Wednesday, September 28, 2016

Penang Ferry Service: Past and Present

Penang Ferry Service is the oldest ferry service in Malaysia. It too resembles an icon to the state of Penang. This famous ferry service began operation in 1920 under the management of a Chinese owned company. However, today, it is operated by Penang Port Sdn. Bhd. (PPSB) that has the concession to operate the port till 2023 under a privatisation agreement with the federal government. 

Located in the state of Penang, this famous ferry service connects Sultan Abdul Halim terminal in Butterworth and Raja Tun Uda terminal at Weld Quay, George Town in Penang Island. 

The ferry were designed for vehicles to roll on/roll off with two decks. Generally the pedestrian passengers would occupy the upper deck, fitted with pivoting benches and the lower deck for motor vehicles. 

In its glory days, the ferry runs a fleet of nine ferries named after the islands in Malaysia. The ferry was the main link of transportation until the Penang Bridge was commissioned in 1985, an alternative route in and out of the island. 

Then tragedy struck! On 31st July 1988, the Sultan Abdul Halim ferry terminal bridge collapse and 32 lives perished while 1, 674 people injured. The cause of the calamity…overcrowding of pedestrian passengers on the left passageway and the steel bar of the jetty giving way of the burdening weight.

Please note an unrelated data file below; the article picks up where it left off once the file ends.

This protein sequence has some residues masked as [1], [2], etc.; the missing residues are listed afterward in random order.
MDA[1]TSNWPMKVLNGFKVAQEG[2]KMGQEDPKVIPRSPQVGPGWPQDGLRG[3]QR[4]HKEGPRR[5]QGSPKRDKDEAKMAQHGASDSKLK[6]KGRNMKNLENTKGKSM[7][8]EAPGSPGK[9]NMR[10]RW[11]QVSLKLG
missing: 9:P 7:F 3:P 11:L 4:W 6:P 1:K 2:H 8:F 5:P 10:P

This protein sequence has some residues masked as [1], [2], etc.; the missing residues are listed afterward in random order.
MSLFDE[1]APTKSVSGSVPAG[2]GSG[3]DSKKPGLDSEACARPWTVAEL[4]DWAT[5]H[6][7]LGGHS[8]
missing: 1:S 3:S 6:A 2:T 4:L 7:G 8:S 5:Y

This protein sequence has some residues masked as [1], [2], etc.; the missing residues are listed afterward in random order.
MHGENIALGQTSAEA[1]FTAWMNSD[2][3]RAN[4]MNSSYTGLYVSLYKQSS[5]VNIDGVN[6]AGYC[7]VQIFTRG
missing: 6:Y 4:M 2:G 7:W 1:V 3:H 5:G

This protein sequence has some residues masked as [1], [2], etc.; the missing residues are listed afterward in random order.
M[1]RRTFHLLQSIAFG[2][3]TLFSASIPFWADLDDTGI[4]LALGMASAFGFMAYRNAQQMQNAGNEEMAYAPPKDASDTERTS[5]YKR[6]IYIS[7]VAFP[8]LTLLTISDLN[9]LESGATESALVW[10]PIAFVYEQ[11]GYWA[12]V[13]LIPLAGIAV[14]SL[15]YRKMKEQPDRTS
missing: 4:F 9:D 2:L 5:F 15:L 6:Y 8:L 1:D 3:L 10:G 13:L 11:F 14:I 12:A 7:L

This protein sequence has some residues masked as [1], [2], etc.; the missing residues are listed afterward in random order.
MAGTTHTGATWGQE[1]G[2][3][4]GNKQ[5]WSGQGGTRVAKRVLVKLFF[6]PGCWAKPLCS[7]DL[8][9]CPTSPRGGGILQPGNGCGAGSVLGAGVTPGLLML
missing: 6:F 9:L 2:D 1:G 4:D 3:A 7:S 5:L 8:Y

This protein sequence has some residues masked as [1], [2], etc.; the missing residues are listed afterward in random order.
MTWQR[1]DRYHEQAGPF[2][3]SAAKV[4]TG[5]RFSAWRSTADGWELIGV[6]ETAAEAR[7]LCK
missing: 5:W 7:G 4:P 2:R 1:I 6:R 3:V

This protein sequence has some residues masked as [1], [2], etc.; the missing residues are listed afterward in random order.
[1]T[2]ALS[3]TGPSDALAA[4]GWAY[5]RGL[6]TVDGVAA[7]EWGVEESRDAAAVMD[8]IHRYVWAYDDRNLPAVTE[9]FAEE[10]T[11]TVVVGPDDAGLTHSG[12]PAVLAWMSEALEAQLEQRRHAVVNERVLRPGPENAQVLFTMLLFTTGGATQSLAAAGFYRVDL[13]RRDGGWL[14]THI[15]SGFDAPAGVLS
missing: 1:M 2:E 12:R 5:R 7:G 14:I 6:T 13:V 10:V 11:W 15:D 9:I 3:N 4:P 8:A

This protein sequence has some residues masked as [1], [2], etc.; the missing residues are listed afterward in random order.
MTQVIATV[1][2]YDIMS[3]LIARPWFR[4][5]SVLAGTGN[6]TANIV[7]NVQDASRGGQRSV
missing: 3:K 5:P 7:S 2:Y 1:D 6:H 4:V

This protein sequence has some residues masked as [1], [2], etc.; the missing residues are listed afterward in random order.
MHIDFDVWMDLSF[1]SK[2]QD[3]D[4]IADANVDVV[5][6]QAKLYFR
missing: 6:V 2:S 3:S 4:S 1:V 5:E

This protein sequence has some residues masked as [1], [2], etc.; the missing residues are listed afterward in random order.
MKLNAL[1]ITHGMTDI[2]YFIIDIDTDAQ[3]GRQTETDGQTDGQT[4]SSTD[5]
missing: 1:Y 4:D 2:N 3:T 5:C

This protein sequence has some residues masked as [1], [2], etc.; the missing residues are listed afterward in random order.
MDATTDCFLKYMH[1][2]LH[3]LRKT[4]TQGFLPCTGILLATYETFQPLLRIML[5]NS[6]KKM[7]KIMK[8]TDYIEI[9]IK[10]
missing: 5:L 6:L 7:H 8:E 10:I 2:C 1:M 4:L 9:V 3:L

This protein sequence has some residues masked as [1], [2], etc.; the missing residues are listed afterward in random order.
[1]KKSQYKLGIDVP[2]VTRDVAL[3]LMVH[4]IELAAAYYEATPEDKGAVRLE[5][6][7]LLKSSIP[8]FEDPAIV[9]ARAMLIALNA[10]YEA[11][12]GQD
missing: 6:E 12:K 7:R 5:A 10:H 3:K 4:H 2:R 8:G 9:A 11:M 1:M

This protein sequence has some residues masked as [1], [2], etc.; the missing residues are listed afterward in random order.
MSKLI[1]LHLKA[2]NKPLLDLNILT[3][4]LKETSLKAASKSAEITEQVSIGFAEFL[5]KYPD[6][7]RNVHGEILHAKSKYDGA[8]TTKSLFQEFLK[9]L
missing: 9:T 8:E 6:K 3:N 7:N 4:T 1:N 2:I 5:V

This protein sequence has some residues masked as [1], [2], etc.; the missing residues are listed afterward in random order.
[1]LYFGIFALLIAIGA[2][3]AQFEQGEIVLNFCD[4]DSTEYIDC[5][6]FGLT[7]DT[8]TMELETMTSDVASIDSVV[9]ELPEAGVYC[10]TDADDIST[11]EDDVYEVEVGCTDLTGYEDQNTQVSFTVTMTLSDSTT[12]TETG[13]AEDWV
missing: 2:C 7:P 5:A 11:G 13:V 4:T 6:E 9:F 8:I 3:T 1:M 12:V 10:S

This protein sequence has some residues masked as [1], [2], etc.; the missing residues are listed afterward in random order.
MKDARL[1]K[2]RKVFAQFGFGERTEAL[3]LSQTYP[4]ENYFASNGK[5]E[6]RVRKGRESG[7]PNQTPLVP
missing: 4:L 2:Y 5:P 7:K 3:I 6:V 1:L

The ferry service though revived, however began to plunge into the reds. Several ferries were sold for scrap or purposes elsewhere. Since January 2016, PPSB introduced cutbacks on the number of ferries servicing the route to the dismay of the regular ferry commuters. 
For regular ferry commuters working on the island or the mainland, time is the utmost concerned. The reduced number of ferries had put them in a lurch; hurriedly to get to their destination or forced to wait the next trip. During peak hours or weekends and holiday seasons, motor vehicles would line in queues to the main road causing traffic jam. 

PPSB’s decision to operate three ferries in their effort to cut down costs due to the declining numbers of vehicles between the mainland and the island; increased intervals is not received well by the commuters. 

Other than the re-branding or rather re-imaging the ferries exterior with striking colors, is there anything else to be expected for the die-hard commuters?

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